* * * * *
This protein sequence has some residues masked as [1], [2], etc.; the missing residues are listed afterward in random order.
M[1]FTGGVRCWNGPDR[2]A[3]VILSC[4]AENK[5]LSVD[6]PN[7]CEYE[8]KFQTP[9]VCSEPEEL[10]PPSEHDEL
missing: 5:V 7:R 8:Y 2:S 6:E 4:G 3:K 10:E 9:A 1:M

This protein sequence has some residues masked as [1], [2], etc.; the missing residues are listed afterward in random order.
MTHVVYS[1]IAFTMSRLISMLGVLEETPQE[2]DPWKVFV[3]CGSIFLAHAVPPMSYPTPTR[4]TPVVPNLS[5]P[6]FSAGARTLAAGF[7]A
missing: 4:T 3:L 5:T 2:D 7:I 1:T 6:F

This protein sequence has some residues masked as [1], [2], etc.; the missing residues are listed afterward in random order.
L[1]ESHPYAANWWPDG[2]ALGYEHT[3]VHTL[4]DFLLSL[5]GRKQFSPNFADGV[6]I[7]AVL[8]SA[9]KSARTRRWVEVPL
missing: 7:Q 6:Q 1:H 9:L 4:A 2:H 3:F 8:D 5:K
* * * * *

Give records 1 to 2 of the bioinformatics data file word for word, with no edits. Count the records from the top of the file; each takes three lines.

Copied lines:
This protein sequence has some residues masked as [1], [2], etc.; the missing residues are listed afterward in random order.
M[1]FTGGVRCWNGPDR[2]A[3]VILSC[4]AENK[5]LSVD[6]PN[7]CEYE[8]KFQTP[9]VCSEPEEL[10]PPSEHDEL
missing: 5:V 7:R 8:Y 2:S 6:E 4:G 3:K 10:E 9:A 1:M

This protein sequence has some residues masked as [1], [2], etc.; the missing residues are listed afterward in random order.
MTHVVYS[1]IAFTMSRLISMLGVLEETPQE[2]DPWKVFV[3]CGSIFLAHAVPPMSYPTPTR[4]TPVVPNLS[5]P[6]FSAGARTLAAGF[7]A
missing: 4:T 3:L 5:T 2:D 7:I 1:T 6:F